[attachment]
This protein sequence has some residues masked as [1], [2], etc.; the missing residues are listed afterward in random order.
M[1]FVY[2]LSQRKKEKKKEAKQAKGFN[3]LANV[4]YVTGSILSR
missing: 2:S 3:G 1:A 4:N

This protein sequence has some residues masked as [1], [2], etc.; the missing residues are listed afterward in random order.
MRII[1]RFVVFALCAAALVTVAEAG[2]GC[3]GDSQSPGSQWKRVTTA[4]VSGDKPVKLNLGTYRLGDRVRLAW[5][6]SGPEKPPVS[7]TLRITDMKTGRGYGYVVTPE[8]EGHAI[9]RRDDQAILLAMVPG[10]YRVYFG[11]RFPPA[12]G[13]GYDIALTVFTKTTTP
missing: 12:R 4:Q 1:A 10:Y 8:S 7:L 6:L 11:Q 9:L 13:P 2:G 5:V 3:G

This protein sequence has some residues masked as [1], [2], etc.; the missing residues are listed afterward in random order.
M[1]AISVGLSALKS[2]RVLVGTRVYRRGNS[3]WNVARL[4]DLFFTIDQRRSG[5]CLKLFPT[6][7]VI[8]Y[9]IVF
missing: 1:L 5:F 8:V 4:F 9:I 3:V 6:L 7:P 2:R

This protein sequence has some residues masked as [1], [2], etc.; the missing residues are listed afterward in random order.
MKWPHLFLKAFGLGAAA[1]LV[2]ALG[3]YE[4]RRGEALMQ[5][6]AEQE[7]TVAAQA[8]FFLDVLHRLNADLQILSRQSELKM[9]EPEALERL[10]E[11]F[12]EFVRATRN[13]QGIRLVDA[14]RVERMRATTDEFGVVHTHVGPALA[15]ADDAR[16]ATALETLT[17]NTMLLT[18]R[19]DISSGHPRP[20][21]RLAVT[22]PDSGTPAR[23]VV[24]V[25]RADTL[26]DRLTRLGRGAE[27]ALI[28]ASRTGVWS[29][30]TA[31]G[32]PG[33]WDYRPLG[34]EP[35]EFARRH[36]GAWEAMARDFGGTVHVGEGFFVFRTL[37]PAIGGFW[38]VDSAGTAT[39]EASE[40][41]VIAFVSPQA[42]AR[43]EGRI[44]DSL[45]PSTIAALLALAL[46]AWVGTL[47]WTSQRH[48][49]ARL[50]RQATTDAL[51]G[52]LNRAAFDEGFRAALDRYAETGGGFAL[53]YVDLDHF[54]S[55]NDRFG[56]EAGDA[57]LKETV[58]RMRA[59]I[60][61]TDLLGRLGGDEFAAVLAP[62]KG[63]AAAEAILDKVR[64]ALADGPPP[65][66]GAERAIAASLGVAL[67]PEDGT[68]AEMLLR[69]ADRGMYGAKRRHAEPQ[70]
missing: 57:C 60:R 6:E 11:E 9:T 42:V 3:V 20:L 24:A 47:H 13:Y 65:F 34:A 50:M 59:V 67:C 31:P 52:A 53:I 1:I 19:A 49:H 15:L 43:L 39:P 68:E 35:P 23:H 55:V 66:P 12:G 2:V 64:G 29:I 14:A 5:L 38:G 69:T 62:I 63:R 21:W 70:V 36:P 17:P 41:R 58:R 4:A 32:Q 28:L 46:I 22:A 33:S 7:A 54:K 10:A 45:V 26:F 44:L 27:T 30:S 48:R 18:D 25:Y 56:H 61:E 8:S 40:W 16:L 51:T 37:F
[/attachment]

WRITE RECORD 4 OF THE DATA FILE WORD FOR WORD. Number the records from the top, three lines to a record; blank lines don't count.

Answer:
This protein sequence has some residues masked as [1], [2], etc.; the missing residues are listed afterward in random order.
MKWPHLFLKAFGLGAAA[1]LV[2]ALG[3]YE[4]RRGEALMQ[5][6]AEQE[7]TVAAQA[8]FFLDVLHRLNADLQILSRQSELKM[9]EPEALERL[10]E[11]F[12]EFVRATRN[13]QGIRLVDA[14]RVERMRATTDEFGVVHTHVGPALA[15]ADDAR[16]ATALETLT[17]NTMLLT[18]R[19]DISSGHPRP[20][21]RLAVT[22]PDSGTPAR[23]VV[24]V[25]RADTL[26]DRLTRLGRGAE[27]ALI[28]ASRTGVWS[29][30]TA[31]G[32]PG[33]WDYRPLG[34]EP[35]EFARRH[36]GAWEAMARDFGGTVHVGEGFFVFRTL[37]PAIGGFW[38]VDSAGTAT[39]EASE[40][41]VIAFVSPQA[42]AR[43]EGRI[44]DSL[45]PSTIAALLALAL[46]AWVGTL[47]WTSQRH[48][49]ARL[50]RQATTDAL[51]G[52]LNRAAFDEGFRAALDRYAETGGGFAL[53]YVDLDHF[54]S[55]NDRFG[56]EAGDA[57]LKETV[58]RMRA[59]I[60][61]TDLLGRLGGDEFAAVLAP[62]KG[63]AAAEAILDKVR[64]ALADGPPP[65][66]GAERAIAASLGVAL[67]PEDGT[68]AEMLLR[69]ADRGMYGAKRRHAEPQ[70]
missing: 57:C 60:R 6:E 11:E 9:T 42:V 3:V 20:L 24:A 47:H 13:Y 65:F 34:A 50:M 59:V 67:C 31:P 52:A 53:I 1:I 19:A 49:H 15:L 43:L 39:P 68:E 35:P 23:H 55:V 66:P 12:G 2:V 64:G 29:I 14:A 5:L 38:G 69:T 62:I 63:R 21:W 70:V 36:P 17:P 41:R 58:R 4:A 32:Q 28:L 46:I 22:A 33:S 7:A 54:K 10:A 45:V 26:F 44:L 27:T 30:S 48:R 18:D 25:Y 56:H 61:E 8:S 40:W 16:L 51:T 37:F